Archives asks TCSS for increased contribution

Published 9:00 pm Tuesday, April 16, 2019

During Monday night’s school board work session. Shannon Gavin Johnson, executive director of the Troup County Archives, asked the Troup County School System to increase its annual contribution to the archives each year.

The school system currently pays the archives approximately $30,000 annually to store, maintain, preserve and pull records in accordance with state and federal regulations. According to Johnson, TCSS pays significantly less than the City of LaGrange and Troup County, each of which pay $98,410 a year for the same services.

On top of that, Johnson said the archives spent $67,471.41 on staff hours for school records last year, meaning the archives lost approximately $37,471.41 in this exchange. She said that number also doesn’t include the cost of shredding, utilities, storage and other needs. The cost to shred TCSS documents last year cost more than $4,000, Johnson said.

“We cannot continue to operate at a loss, nor is this just to the original idea of cost sharing among the three entities,” Johnson said.

Johnson requested that the school system increase its yearly contribution by $68,410, which would make the total $98,410 — the same amount the city and county pay.

“In addition to covering the cost of the staff time that is currently dedicated to TCSS records, this provision would enable us to add an additional part-time staff member to better maintain and digitize the records,” Johnson said. “Not only would this allow us to better cover the expense of maintaining records, but it would offset the cost of offering our full-time staff insurance, which we are not currently able to do.”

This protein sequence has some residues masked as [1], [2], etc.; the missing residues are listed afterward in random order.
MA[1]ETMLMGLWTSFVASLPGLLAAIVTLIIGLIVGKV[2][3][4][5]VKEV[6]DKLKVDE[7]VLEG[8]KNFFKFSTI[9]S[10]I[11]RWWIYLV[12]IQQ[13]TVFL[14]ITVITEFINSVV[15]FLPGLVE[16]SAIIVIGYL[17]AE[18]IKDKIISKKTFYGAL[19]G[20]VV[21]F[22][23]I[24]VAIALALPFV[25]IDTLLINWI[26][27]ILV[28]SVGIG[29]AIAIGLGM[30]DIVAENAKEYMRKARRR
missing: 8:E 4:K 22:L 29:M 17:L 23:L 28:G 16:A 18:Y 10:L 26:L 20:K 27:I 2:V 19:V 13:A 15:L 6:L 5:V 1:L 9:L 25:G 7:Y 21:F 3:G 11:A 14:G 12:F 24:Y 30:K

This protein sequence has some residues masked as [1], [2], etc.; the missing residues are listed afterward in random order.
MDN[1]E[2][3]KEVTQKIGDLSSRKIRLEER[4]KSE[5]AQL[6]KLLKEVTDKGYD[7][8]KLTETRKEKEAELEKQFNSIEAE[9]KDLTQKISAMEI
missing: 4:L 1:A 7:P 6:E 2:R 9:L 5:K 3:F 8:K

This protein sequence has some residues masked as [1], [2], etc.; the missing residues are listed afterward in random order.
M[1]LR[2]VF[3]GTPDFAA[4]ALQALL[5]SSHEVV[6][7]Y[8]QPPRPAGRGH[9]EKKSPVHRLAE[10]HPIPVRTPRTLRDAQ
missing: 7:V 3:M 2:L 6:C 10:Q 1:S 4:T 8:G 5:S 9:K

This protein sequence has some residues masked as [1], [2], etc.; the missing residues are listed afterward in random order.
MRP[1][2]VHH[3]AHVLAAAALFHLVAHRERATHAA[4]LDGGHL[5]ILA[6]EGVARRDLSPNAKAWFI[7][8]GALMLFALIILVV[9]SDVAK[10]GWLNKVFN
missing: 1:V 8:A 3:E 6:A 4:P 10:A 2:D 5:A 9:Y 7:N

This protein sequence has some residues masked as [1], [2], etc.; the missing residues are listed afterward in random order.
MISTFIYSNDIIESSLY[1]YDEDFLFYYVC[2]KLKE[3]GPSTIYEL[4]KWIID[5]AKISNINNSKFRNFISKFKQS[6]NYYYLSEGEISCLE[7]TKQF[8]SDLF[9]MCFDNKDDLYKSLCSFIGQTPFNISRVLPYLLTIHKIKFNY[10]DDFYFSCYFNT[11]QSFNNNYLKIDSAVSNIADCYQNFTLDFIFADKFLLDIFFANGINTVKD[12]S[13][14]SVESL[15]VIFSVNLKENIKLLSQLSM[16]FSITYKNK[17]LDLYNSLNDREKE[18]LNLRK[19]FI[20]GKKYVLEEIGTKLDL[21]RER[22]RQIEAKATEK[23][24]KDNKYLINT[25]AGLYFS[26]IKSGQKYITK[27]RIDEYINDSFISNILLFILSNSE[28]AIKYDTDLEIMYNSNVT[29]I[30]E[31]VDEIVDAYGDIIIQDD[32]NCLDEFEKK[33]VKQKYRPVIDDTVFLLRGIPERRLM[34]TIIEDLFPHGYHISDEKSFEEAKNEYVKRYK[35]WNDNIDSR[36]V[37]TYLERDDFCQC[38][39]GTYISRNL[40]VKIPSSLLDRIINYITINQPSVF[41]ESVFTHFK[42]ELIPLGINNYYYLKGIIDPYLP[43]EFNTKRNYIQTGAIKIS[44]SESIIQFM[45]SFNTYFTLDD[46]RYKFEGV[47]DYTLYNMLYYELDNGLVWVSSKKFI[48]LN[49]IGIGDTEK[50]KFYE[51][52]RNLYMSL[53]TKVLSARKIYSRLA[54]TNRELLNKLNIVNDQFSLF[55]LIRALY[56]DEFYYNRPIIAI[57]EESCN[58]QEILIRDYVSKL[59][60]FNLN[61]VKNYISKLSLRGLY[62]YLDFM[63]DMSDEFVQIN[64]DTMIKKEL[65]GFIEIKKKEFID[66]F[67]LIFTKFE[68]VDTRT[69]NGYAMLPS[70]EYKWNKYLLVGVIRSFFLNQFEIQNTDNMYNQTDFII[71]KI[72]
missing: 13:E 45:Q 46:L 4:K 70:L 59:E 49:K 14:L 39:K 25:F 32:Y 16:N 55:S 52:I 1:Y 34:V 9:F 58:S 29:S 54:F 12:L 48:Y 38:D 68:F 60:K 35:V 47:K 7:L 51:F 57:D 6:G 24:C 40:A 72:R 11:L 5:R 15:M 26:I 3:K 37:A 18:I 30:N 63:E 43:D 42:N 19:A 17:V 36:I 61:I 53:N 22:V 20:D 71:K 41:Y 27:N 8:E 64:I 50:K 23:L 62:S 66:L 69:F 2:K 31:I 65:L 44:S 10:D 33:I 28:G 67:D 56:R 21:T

Under the current structure, Troup County and the City of LaGrange pay just less than 30 percent of the archives’ income, which totals $331,216. The Callaway Foundation contributes 19.4 percent, or $64,396, and the Archives raises about 12 percent, or $40,000, each year. TCSS’ current contribution is only 9 percent of the total income.

Johnson also told the school system that the archives is out of space.

The archives currently uses an old bank fallout shelter, called Fort Georgia, to store records, and space is running out. Fort Georgia has a little over 5,500 square feet and is storm proof, making it an ideal location.

“We have diligently and carefully used the space we have available, but we need to request help in renovating our largest facility,” Johnson said.

Johnson said in its current condition and with its limited shelving, Fort Georgia holds 2,800 boxes. If it underwent a renovation and additional mobile shelving was added, Johnson estimated the same square footage would be able to accommodate more than 8,800 boxes. She said that would last until at least 2058, but likely even until 2068.

Johnson said she has a meeting set up with LaGrange Mayor Jim Thornton, County Manager Eric Mosley and Interim Superintendent Dr. Roy Nichols to discuss a possible renovation and the space issues.

The board did not comment on the requests, as is common procedure.